The central component of the consumer behavior model is that consumers recognize or become aware of a need or want. The need or want recognized is influenced both by the individual's internal psychological factors and by external or social influences. The internal or psychological factors include: motivation, learning, attitude, personality (Perreault & McCarthy 2000, p. 123). Motivation is closely linked to need because an unsatisfied need is what motivates an individual to take action. This was described in the discussion on Maslow's hierarchy of needs, with it especially significant that the unfulfilled need is what will take priority at any given time. Learning is closely linked to the process of needs becoming wants because it helps determine the form that the need takes. For example, consider that an individual needs a new vehicle. They have previously owned a Ford and a Honda. With the Honda, they had constant mechanical problems and found that repairs and servicing were expensive. With the Ford, they had few mechanical problems and found that servicing was inexpensive. From this past experience, the individual has learned that Ford vehicles are reliable and inexpensive to run, while Honda vehicles are unreliable and expensive to run. Based on this, the individual who needs a vehicle is most likely to want a Ford vehicle, not a Honda vehicle. This illustrates how past experience influences an individual as their need become wants, either by making them want a certain product type or by making them not want a certain product type. This example also illustrates how attitudes influence the form that the need takes. In the example, the individual has developed a positive attitude about Ford and a negative attitude about Honda. These attitudes have then influenced the specific product that the individual desires. This process can also occur based on factors other than the individual's personal experience with products. For example, another individual may have the attitude that Ford vehicles are for the average consumer and that Mercedes vehicles are for the elite buyer. If this individual considers himself as one of the elite, he may reject purchasing a Ford vehicle based on this perception. One of the important points is that the attitude is not based on the individual's own experience with the product. Instead, it is based on their perception of the brand. Attitudes can also be influenced by advertisements, other people's opinions, and general opinion on the company that produces the products. The final psychological factor is personality and this may also affect the specific form the need takes. The other factors are the external factors and social influences. This includes the individual's family situation. For example, a single individual seeking a vehicle will most likely have different wants than an individual who is married with four children. This is not only because the use of the product will change based on the individual's family status, but also because priorities will differ. For example, in the case of the single individual, they may be focused primarily on themselves and the current time, and so choose to purchase an expensive and exclusive vehicle. The married individual with four children may be more concerned about the future and may factor in the other people in the family that need to be cared for. In this case, the desire for an elite vehicle may be overwhelmed by the need to do what is best for the entire family. For these reasons, the want may be a small second-hand vehicle. Other factors that influence the form the need takes include social status and culture. Another important consideration is reference groups, with these having the potential to influence both needs and wants. For example, a teenager may develop a need to own a certain brand of item because their social group accepts that item. This analysis shows the aspects that influence the development of needs and wants. The next part of the consumer behavior model refers to what consumers do about these recognized needs and wants.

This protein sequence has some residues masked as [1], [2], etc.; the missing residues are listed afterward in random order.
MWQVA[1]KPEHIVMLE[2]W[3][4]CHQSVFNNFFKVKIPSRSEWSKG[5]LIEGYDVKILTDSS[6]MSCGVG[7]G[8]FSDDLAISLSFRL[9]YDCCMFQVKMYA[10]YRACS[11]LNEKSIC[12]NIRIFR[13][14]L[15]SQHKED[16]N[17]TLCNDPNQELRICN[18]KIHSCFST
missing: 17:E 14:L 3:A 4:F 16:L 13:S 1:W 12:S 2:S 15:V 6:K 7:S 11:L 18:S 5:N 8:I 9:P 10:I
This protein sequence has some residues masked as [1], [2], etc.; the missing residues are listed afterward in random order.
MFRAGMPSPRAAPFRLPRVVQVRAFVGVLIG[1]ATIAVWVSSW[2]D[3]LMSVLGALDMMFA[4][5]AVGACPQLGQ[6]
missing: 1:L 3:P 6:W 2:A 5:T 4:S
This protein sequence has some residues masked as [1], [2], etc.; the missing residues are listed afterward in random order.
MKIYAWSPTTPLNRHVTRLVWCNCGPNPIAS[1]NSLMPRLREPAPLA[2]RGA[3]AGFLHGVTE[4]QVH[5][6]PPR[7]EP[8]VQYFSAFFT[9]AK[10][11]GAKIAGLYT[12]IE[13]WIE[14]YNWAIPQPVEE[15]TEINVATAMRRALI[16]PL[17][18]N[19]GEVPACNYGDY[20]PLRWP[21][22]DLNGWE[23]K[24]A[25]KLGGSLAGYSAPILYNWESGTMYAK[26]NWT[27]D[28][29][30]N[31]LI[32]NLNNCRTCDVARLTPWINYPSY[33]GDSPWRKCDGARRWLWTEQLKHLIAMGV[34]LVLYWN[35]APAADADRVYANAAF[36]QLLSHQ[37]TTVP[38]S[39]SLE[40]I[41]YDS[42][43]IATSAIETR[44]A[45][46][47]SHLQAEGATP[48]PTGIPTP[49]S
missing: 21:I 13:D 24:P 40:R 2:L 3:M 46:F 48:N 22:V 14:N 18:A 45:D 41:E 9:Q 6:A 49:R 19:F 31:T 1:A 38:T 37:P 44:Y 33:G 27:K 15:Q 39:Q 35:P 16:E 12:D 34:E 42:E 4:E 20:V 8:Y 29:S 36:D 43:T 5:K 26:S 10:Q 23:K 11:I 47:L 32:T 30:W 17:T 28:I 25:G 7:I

The first important point is that the individual will only take action on the need or want if they have purchasing power. When this happens, the need or want becomes a demand the individual starts the buying process. The first part of this process is a search for information. In some cases, the individual will already have developed a specific want and will seek information on a specific product. In other cases, the individual will only have identified a general need and will seek specific products that can provide for that need. In either case, the individual will search for information, compare available products, select the best solution, and purchase the product that represents the best solution. However, it is also important to note that this process is not necessarily an extensive one. In fact, one source notes that "most consumer problems and the resulting decisions involve very little effort on the part of the consumer" (Neal, Quester, & Hawkins 1999, p. 1.15). This means that individuals will often not select the best possible solution, but will instead select the first solution that meets basic needs.
Application to Marketing
Now that needs and the consumer process have been described, it is important to consider how it can be applied to product marketing. The first important point is that a product needs to meet needs and wants. Perreault and McCarthy (2000, p. 111) note that trying to get consumers to act against…